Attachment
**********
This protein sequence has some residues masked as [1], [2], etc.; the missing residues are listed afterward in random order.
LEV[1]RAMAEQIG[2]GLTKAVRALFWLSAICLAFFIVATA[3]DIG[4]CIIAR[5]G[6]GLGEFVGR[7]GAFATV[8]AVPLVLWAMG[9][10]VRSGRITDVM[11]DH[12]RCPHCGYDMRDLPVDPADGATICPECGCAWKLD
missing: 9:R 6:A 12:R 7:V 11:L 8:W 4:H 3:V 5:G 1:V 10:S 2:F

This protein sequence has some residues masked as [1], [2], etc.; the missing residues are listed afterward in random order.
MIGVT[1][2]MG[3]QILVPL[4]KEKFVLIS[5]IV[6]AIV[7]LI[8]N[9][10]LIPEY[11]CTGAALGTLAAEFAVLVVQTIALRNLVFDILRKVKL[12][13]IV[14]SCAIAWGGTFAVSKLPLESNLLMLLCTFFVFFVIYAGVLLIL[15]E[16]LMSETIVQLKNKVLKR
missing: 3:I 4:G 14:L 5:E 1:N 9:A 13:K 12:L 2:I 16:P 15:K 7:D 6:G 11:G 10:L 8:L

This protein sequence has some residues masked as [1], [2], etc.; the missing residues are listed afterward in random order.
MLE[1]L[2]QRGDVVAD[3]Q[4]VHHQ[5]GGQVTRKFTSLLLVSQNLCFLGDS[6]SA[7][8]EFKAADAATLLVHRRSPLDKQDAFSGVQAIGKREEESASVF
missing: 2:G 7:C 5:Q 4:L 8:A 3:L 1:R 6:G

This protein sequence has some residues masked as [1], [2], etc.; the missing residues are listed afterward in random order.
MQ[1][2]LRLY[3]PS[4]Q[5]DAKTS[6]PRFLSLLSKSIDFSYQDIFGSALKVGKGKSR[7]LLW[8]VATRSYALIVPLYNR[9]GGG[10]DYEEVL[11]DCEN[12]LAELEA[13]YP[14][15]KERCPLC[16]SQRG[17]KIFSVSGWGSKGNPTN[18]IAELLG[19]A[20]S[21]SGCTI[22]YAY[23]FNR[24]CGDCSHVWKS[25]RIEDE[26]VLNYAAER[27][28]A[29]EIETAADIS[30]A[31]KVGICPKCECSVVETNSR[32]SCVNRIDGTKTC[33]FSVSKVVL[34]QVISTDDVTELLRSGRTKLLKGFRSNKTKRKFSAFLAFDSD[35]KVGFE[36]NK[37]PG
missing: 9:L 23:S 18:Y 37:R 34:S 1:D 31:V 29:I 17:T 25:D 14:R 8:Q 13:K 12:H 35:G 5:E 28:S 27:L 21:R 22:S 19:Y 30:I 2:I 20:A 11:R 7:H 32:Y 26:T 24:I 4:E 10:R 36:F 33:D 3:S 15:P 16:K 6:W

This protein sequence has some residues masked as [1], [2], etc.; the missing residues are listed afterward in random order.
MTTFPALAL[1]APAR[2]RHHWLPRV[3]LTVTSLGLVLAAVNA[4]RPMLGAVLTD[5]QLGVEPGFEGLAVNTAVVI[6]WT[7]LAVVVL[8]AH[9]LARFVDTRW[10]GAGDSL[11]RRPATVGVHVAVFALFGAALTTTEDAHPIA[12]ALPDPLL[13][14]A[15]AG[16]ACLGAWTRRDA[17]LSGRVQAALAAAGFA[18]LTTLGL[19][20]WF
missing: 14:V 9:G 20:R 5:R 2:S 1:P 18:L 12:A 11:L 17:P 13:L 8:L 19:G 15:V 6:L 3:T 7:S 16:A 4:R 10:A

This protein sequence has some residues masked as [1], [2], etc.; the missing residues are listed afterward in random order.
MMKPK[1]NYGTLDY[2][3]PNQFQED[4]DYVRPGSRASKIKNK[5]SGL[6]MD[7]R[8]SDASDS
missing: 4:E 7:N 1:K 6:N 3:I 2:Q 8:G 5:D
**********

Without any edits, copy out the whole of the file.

This protein sequence has some residues masked as [1], [2], etc.; the missing residues are listed afterward in random order.
LEV[1]RAMAEQIG[2]GLTKAVRALFWLSAICLAFFIVATA[3]DIG[4]CIIAR[5]G[6]GLGEFVGR[7]GAFATV[8]AVPLVLWAMG[9][10]VRSGRITDVM[11]DH[12]RCPHCGYDMRDLPVDPADGATICPECGCAWKLD
missing: 9:R 6:A 12:R 7:V 11:L 8:W 4:H 3:V 5:G 1:V 10:S 2:F

This protein sequence has some residues masked as [1], [2], etc.; the missing residues are listed afterward in random order.
MIGVT[1][2]MG[3]QILVPL[4]KEKFVLIS[5]IV[6]AIV[7]LI[8]N[9][10]LIPEY[11]CTGAALGTLAAEFAVLVVQTIALRNLVFDILRKVKL[12][13]IV[14]SCAIAWGGTFAVSKLPLESNLLMLLCTFFVFFVIYAGVLLIL[15]E[16]LMSETIVQLKNKVLKR
missing: 3:I 4:G 14:L 5:E 1:N 9:A 13:K 12:L 2:I 16:P 15:K 7:D 6:G 11:G 10:L 8:L

This protein sequence has some residues masked as [1], [2], etc.; the missing residues are listed afterward in random order.
MLE[1]L[2]QRGDVVAD[3]Q[4]VHHQ[5]GGQVTRKFTSLLLVSQNLCFLGDS[6]SA[7][8]EFKAADAATLLVHRRSPLDKQDAFSGVQAIGKREEESASVF
missing: 2:G 7:C 5:Q 4:L 8:A 3:L 1:R 6:G

This protein sequence has some residues masked as [1], [2], etc.; the missing residues are listed afterward in random order.
MQ[1][2]LRLY[3]PS[4]Q[5]DAKTS[6]PRFLSLLSKSIDFSYQDIFGSALKVGKGKSR[7]LLW[8]VATRSYALIVPLYNR[9]GGG[10]DYEEVL[11]DCEN[12]LAELEA[13]YP[14][15]KERCPLC[16]SQRG[17]KIFSVSGWGSKGNPTN[18]IAELLG[19]A[20]S[21]SGCTI[22]YAY[23]FNR[24]CGDCSHVWKS[25]RIEDE[26]VLNYAAER[27][28]A[29]EIETAADIS[30]A[31]KVGICPKCECSVVETNSR[32]SCVNRIDGTKTC[33]FSVSKVVL[34]QVISTDDVTELLRSGRTKLLKGFRSNKTKRKFSAFLAFDSD[35]KVGFE[36]NK[37]PG
missing: 9:L 23:S 18:Y 37:R 34:S 1:D 31:V 29:I 17:T 25:D 14:R 8:Q 13:K 12:H 35:G 5:E 28:S 27:L 21:R 22:S 19:Y 30:I 2:I 20:A 11:R 7:H 32:Y 26:T 24:I 4:E 10:R 36:F 33:D 3:S 15:P 16:K 6:W

This protein sequence has some residues masked as [1], [2], etc.; the missing residues are listed afterward in random order.
MTTFPALAL[1]APAR[2]RHHWLPRV[3]LTVTSLGLVLAAVNA[4]RPMLGAVLTD[5]QLGVEPGFEGLAVNTAVVI[6]WT[7]LAVVVL[8]AH[9]LARFVDTRW[10]GAGDSL[11]RRPATVGVHVAVFALFGAALTTTEDAHPIA[12]ALPDPLL[13][14]A[15]AG[16]ACLGAWTRRDA[17]LSGRVQAALAAAGFA[18]LTTLGL[19][20]WF
missing: 14:V 9:G 20:R 5:R 2:S 1:P 18:L 12:A 11:L 17:P 13:L 8:L 19:G 15:V 6:L 3:T 7:S 16:A 4:R 10:A

This protein sequence has some residues masked as [1], [2], etc.; the missing residues are listed afterward in random order.
MMKPK[1]NYGTLDY[2][3]PNQFQED[4]DYVRPGSRASKIKNK[5]SGL[6]MD[7]R[8]SDASDS
missing: 4:E 7:N 1:K 6:N 3:I 2:Q 8:G 5:D